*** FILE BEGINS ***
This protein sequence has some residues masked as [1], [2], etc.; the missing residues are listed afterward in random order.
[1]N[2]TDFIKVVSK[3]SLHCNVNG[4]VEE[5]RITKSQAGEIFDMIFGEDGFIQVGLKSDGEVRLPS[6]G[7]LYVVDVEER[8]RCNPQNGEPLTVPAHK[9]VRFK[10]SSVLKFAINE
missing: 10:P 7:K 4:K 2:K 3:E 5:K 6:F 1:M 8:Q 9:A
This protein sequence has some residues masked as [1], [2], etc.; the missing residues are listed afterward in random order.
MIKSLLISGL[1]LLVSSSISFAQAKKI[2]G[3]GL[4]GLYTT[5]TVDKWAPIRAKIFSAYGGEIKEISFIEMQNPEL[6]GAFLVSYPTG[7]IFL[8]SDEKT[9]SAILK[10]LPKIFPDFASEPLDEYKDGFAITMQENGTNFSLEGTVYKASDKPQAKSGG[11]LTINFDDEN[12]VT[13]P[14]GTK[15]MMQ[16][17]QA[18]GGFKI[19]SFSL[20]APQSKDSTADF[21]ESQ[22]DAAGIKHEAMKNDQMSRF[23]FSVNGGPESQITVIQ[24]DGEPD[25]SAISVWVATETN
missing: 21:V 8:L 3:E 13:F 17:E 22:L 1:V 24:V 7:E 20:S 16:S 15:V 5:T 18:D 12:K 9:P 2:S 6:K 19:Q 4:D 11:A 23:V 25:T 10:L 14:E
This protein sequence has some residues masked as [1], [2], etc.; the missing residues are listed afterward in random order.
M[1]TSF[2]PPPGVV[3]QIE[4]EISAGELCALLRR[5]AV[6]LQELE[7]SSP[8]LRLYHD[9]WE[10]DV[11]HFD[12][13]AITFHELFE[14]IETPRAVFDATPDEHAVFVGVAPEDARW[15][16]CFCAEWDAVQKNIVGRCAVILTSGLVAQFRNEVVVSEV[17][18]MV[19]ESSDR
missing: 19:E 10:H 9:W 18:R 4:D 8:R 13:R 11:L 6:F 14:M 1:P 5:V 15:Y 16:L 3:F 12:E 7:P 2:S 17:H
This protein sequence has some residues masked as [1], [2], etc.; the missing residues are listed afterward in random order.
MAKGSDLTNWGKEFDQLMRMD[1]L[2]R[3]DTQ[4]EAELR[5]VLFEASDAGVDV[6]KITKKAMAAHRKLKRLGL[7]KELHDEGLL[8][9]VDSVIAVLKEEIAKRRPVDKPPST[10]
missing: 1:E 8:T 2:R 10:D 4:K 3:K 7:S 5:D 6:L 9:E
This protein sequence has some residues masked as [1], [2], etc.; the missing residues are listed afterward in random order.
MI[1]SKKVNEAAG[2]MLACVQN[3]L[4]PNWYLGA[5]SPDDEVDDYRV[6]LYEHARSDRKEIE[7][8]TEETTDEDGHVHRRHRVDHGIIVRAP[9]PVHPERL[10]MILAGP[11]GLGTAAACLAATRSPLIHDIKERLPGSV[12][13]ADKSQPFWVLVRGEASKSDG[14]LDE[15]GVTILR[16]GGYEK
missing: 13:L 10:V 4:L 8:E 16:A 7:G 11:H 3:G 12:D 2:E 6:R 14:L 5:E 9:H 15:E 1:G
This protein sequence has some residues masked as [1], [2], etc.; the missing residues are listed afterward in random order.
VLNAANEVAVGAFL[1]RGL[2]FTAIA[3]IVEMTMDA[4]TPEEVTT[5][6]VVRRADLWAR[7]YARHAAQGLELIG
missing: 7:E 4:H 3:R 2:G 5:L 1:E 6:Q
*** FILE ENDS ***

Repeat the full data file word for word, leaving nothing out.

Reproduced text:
This protein sequence has some residues masked as [1], [2], etc.; the missing residues are listed afterward in random order.
[1]N[2]TDFIKVVSK[3]SLHCNVNG[4]VEE[5]RITKSQAGEIFDMIFGEDGFIQVGLKSDGEVRLPS[6]G[7]LYVVDVEER[8]RCNPQNGEPLTVPAHK[9]VRFK[10]SSVLKFAINE
missing: 10:P 7:K 4:K 2:K 3:E 5:K 6:F 1:M 8:Q 9:A
This protein sequence has some residues masked as [1], [2], etc.; the missing residues are listed afterward in random order.
MIKSLLISGL[1]LLVSSSISFAQAKKI[2]G[3]GL[4]GLYTT[5]TVDKWAPIRAKIFSAYGGEIKEISFIEMQNPEL[6]GAFLVSYPTG[7]IFL[8]SDEKT[9]SAILK[10]LPKIFPDFASEPLDEYKDGFAITMQENGTNFSLEGTVYKASDKPQAKSGG[11]LTINFDDEN[12]VT[13]P[14]GTK[15]MMQ[16][17]QA[18]GGFKI[19]SFSL[20]APQSKDSTADF[21]ESQ[22]DAAGIKHEAMKNDQMSRF[23]FSVNGGPESQITVIQ[24]DGEPD[25]SAISVWVATETN
missing: 21:V 8:L 3:E 13:F 17:E 22:L 1:V 24:V 7:E 20:S 16:S 15:V 5:T 18:D 12:K 9:P 2:S 6:K 19:Q 4:D 11:A 23:V 25:T 10:L 14:E
This protein sequence has some residues masked as [1], [2], etc.; the missing residues are listed afterward in random order.
M[1]TSF[2]PPPGVV[3]QIE[4]EISAGELCALLRR[5]AV[6]LQELE[7]SSP[8]LRLYHD[9]WE[10]DV[11]HFD[12][13]AITFHELFE[14]IETPRAVFDATPDEHAVFVGVAPEDARW[15][16]CFCAEWDAVQKNIVGRCAVILTSGLVAQFRNEVVVSEV[17][18]MV[19]ESSDR
missing: 19:E 10:H 9:W 18:R 4:D 8:R 13:R 11:L 6:F 14:M 1:P 5:V 15:Y 16:L 3:F 12:E 7:P 2:S 17:H
This protein sequence has some residues masked as [1], [2], etc.; the missing residues are listed afterward in random order.
MAKGSDLTNWGKEFDQLMRMD[1]L[2]R[3]DTQ[4]EAELR[5]VLFEASDAGVDV[6]KITKKAMAAHRKLKRLGL[7]KELHDEGLL[8][9]VDSVIAVLKEEIAKRRPVDKPPST[10]
missing: 1:E 8:T 2:R 10:D 4:K 3:K 7:S 5:D 6:L 9:E
This protein sequence has some residues masked as [1], [2], etc.; the missing residues are listed afterward in random order.
MI[1]SKKVNEAAG[2]MLACVQN[3]L[4]PNWYLGA[5]SPDDEVDDYRV[6]LYEHARSDRKEIE[7][8]TEETTDEDGHVHRRHRVDHGIIVRAP[9]PVHPERL[10]MILAGP[11]GLGTAAACLAATRSPLIHDIKERLPGSV[12][13]ADKSQPFWVLVRGEASKSDG[14]LDE[15]GVTILR[16]GGYEK
missing: 13:L 10:V 4:L 8:E 16:A 7:G 11:H 3:G 12:D 2:E 6:R 14:L 5:E 9:H 15:E 1:G
This protein sequence has some residues masked as [1], [2], etc.; the missing residues are listed afterward in random order.
VLNAANEVAVGAFL[1]RGL[2]FTAIA[3]IVEMTMDA[4]TPEEVTT[5][6]VVRRADLWAR[7]YARHAAQGLELIG
missing: 7:E 4:H 3:R 2:G 5:L 1:E 6:Q